D-Mannose prophylaxis not effective for preventing UTI after kidney transplantation: Manotras Study
Spain: Non-antibiotic therapy is an unmet need for UTI (urinary tract infection) prevention after kidney transplantation, however, the use of d-Mannose plus proanthocyanidins (PAC) does not seem capable of its prevention, which is the key takeaway from the Manotras study. The study by Spanish researchers and was published online in the journal Nefrología.The researchers reported that the use...
Spain: Non-antibiotic therapy is an unmet need for UTI (urinary tract infection) prevention after kidney transplantation, however, the use of d-Mannose plus proanthocyanidins (PAC) does not seem capable of its prevention, which is the key takeaway from the Manotras study. The study by Spanish researchers and was published online in the journal Nefrología.
The researchers reported that the use of d-Mannose plus PAC in the early post-transplant period is safe and well tolerated but does not seem to add any protective effect, confirming the complexity of pathogenesis in the kidney transplant population and the unmet need for preventive strategies for UTI.
The main finding of the study is that the use of d-Mannose plus PAC does not reduce UTI incidence in the first three months after kidney transplantation compared with PAC alone.
UTI is the most common infection that occurs after kidney transplantation (KTX). It increases the mortality and morbidity in recipients of kidney allograft. On the other hand, antibiotic treatment and prophylaxis for UT increases antibiotic resistance and Clostridioides difficile infection. Therefore, searching for prevention strategies aimed at limiting and reducing the incidence of UTI should be pursued.
There is a lack of non-antibiotic alternatives in kidney transplant UTIs. D-mannose is a simple sugar that inhibits bacterial attachment to the urothelium as does Proanthocyanidins; both could act as a synergic strategy for UTI prevention, however, their safety and efficacy have not been evaluated in the kidney transplant population yet.
Melissa Rau, Bellvitge University Hospital, Hospitalet de Llobregat, Barcelona, Spain, and colleagues conducted the clinical trial to test the safety and efficacy of a 24-h prolonged-release formulation of d-Mannose plus PAC vs. PAC alone, administered on UTI and/or AB episodes throughout the first 3 months after kidney transplantation, pursuit by a follow-up period of 3 months.
The researchers performed a pilot prospective, double-blind randomized trial including sixty de novo kidney transplant recipients. They were randomized in the ratio of 1:1 to receive a prophylactic strategy based on a 24-h prolonged-release formulation of d-Mannose plus Proanthocyanidins versus PAC alone.
The supplements were taken for the initial 3 months after the kidney transplant and followed up for three months. The study's main objective was to search if adding Mannose to PAC alone reduced UTI/asymptomatic bacteriuria incidence in the first 6 months post-transplantation.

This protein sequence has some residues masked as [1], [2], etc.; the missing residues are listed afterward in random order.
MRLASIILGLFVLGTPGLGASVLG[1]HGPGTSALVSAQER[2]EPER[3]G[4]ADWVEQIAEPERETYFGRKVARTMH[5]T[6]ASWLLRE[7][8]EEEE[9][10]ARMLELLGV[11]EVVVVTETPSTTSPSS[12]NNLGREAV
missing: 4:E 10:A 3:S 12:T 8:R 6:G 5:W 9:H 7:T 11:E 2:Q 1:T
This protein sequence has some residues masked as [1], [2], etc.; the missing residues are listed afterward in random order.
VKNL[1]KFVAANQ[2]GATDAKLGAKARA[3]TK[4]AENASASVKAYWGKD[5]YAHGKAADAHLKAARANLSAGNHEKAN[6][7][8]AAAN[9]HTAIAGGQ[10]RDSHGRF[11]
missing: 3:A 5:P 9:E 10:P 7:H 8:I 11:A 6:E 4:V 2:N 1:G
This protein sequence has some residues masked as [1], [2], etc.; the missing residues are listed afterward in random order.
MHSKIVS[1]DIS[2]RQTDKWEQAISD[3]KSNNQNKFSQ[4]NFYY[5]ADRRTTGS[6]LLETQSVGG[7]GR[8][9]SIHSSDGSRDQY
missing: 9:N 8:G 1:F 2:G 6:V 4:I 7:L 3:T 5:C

The study revealed the following findings:
- During a mean follow-up period of 4.7 ± 3.1 years, 97 patients suffered from >25% decline in eGFR.
- When compared to those without eGFR decline, patients with eGFR decline had higher fasting triglyceride levels, fasting glucose levels, and TyG indexes.
- The Cox proportional hazard regression model revealed that the TyG index (hazard ratio [HR] = 1.490), office systolic blood pressure (HR = 1.013), diabetes mellitus (HR = 1.797), and baseline eGFR (HR = 1.015) were associated with renal events.
"With the present study, we have provided useful information on a prophylactic strategy that has proven to be effective in non-transplanted populations," the researchers wrote. "Unfortunately, the combination of d-Mannose and PAC in the early post-transplant period, even though well-tolerated and safe, does not seem to add any protective effect, confirming once again the complexity of pathogenesis in the kidney transplant population and the unmet need for preventive strategies for UTI."
Rau M, Santelli A, Mart´ı S, D´ıaz MI, Sab´e N, Fiol M, Riera L, Etcheverry B, Codina S, Coloma A, Carreras-Salinas A, Ardanuy C, Cruzado JM, Melilli E. Randomized clinical trial of non-antibiotic prophylaxis with D-Mannose plus Proanthocyanidins vs. Proanthocyanidins alone for urinary tract infections and asymptomatic bacteriuria in De-Novo kidney transplant recipients: the Manotras study. Nefroligía. Published online September 1, 2023. doi:10.1016/j.nefro.2023.08.010
Medha Baranwal joined Medical Dialogues as an Editor in 2018 for Speciality Medical Dialogues. She covers several medical specialties including Cardiac Sciences, Dentistry, Diabetes and Endo, Diagnostics, ENT, Gastroenterology, Neurosciences, and Radiology. She has completed her Bachelors in Biomedical Sciences from DU and then pursued Masters in Biotechnology from Amity University. She has a working experience of 5 years in the field of medical research writing, scientific writing, content writing, and content management. She can be contacted at firstname.lastname@example.org. Contact no. 011-43720751